• gills
  • hypothetical devices to allow a human to take in oxygen from surrounding water Artificial gills are unproven conceptualised devices to allow a human to be able to take in oxygen from surrounding water. (wikipedia.org)
  • Natural gills work because nearly all animals with gills are thermoconformers, so they need much less oxygen than a thermoregulator of the same size. (wikipedia.org)
  • processes
  • In recovery, oxygen (EPOC) is used in the processes that restore the body to a resting state and adapt it to the exercise just performed. (wikipedia.org)
  • vertebrates
  • Per unit volume, there is much more oxygen in air than in water, and vertebrates are active animals with a high energy requirement compared to invertebrates of similar sizes. (wikipedia.org)
  • concentration
  • At higher altitudes and in warmer climates the oxygen concentration in the air is lower compared to low altitude or colder climate. (wikipedia.org)
  • tissue
  • A. A. Shpakov and L. F. Panchenko, "Nature of the effect "rapid oxygen consumption" during the introduction of tissue homogenate or a mitochondrial suspension into the polarographic cell," Biofizika , vol. 20, no. 3, pp. 467-472, 1975. (hindawi.com)
  • In: Bicher H.I., Bruley D.F. (eds) Oxygen Transport to Tissue-IV. (springer.com)
  • primarily
  • Further analysis of the ideal cycle indicated that the end-systolic P-V relationship (ESPVR) is an approximation to the adiabatic P-V trajectory that primarily determines total energy consumption. (biomedsearch.com)
  • effect
  • Both octanoic acid and oleic acid stimulated oxygen consumption to a similar degree during hypothermic perfusion suggesting that the detrimental effect of octanoic acid was due to direct metabolic stimulation rather than uncoupling of oxidatative phosphorylation. (wikipedia.org)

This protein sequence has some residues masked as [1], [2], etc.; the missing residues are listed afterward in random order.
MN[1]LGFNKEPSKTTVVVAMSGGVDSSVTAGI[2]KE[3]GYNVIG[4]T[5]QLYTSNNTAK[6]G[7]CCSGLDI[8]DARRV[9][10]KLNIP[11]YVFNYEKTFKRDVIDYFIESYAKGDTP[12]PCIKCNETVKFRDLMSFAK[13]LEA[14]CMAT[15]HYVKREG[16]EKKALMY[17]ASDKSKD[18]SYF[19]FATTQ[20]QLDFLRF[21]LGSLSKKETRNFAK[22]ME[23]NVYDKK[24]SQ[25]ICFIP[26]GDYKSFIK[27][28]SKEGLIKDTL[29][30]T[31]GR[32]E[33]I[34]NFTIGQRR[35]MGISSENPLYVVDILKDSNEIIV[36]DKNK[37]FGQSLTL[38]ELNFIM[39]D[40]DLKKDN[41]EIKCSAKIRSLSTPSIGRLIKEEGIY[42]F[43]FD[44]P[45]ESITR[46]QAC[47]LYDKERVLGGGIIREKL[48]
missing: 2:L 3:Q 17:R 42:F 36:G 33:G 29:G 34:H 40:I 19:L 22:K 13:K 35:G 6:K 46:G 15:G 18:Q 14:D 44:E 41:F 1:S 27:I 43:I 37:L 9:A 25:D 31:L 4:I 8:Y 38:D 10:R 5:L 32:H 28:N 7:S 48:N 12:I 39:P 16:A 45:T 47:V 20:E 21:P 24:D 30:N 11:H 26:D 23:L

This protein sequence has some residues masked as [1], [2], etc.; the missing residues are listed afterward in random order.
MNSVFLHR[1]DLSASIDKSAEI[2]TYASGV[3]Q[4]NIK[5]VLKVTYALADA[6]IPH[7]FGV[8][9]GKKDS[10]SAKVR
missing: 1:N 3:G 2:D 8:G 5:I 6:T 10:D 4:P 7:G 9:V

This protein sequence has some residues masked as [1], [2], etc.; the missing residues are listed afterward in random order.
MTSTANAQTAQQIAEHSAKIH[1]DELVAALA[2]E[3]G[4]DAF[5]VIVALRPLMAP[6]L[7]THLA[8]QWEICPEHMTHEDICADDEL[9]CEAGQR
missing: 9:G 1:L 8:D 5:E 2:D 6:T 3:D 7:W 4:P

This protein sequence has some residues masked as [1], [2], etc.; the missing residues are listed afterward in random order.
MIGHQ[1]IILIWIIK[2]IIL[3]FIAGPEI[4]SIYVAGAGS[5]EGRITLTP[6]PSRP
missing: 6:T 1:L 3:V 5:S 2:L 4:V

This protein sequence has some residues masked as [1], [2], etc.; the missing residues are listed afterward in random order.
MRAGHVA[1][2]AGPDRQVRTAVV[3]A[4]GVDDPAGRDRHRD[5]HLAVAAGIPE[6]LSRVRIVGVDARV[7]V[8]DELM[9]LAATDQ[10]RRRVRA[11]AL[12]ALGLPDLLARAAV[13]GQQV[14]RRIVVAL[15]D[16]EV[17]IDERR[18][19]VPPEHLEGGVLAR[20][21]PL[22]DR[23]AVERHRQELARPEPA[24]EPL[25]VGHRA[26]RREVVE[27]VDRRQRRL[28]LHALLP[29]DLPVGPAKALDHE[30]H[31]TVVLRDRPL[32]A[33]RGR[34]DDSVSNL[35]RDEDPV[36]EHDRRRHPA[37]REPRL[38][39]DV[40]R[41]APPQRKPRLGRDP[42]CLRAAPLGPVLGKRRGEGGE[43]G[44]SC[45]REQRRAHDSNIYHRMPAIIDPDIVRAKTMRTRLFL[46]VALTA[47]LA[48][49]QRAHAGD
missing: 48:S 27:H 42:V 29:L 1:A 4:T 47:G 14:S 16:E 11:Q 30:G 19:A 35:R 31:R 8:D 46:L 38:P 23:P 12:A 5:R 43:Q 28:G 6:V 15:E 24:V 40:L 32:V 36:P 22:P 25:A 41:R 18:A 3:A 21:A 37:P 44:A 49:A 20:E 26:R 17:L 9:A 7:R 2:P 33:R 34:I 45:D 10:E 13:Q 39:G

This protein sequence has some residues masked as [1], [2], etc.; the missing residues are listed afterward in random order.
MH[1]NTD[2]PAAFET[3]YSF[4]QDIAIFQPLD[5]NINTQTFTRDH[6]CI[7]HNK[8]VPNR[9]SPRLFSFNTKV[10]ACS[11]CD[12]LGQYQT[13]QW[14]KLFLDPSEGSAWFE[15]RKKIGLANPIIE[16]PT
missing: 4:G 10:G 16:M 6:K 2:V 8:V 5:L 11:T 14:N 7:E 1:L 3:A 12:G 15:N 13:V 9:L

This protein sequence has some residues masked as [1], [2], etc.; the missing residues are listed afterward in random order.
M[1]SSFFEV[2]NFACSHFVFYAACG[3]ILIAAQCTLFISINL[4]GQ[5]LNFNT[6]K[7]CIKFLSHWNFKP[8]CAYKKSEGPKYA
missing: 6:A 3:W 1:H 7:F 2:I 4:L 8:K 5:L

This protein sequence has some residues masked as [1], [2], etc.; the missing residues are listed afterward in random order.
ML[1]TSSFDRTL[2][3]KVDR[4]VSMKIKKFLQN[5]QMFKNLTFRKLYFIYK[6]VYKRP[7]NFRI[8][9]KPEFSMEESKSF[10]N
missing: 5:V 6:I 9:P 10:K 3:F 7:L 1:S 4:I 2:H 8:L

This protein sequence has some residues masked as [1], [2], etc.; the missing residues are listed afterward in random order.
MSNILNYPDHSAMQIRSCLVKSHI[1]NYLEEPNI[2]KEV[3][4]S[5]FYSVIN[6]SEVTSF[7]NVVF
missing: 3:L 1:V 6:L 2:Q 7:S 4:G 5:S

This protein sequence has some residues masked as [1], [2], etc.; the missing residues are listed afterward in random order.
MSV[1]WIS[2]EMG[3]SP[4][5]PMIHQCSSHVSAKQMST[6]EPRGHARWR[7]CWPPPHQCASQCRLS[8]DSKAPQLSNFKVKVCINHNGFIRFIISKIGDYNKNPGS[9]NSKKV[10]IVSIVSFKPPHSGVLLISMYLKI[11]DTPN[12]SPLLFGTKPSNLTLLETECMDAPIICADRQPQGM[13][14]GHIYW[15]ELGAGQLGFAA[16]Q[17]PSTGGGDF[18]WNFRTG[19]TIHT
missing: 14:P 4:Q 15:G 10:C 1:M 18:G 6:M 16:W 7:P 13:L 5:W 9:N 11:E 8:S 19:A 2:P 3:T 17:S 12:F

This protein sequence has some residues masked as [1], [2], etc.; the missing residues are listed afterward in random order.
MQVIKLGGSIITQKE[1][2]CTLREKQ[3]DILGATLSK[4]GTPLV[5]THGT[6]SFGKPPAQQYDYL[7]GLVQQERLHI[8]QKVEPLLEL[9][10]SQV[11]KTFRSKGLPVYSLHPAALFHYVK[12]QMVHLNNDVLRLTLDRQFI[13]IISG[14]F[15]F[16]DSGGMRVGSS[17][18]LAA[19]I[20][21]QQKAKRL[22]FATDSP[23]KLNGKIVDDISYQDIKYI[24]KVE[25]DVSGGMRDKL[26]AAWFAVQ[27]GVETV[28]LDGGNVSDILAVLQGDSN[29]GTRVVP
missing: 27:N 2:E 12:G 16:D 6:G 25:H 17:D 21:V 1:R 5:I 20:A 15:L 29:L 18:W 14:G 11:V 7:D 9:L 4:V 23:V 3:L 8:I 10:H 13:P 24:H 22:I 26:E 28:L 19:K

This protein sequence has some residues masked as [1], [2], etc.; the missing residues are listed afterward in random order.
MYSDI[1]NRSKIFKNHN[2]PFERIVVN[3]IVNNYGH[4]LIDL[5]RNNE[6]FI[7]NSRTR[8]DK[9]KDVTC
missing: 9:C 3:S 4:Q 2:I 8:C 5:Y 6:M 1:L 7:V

• temperatures
  • Oxygen uptakes of Douglas-fir beetles collected during November 1969 through April 1970 were measured at different experimental temperatures. (oregonstate.edu)
  • levels
  • The Devonian saw increasing oxygen levels which opened up new ecological niches by allowing groups able to exploit the additional oxygen to develop into active, large-bodied animals. (wikipedia.org)
  • closed circuit
  • An average diver with a fully closed-circuit rebreather needs 1.5 liters of oxygen per minute while swimming or .64 liters per minute while resting. (wikipedia.org)
  • active
  • They are generally thought to be unwieldy and bulky, because of the massive amount of water that would have to be processed to extract enough oxygen to supply an active diver, as an alternative to a scuba set. (wikipedia.org)
  • Public
  • This was substantiated in 2016 by the $50,000 DiNenno Prize, which recognized oxygen consumption calorimetry as a significant technical achievement that has had a major impact on public safety. (wikipedia.org)
  • heat
  • During periods of flight, the cells require more oxygen, and the heat generated must be dissipated to avoid hyperthermia. (wikipedia.org)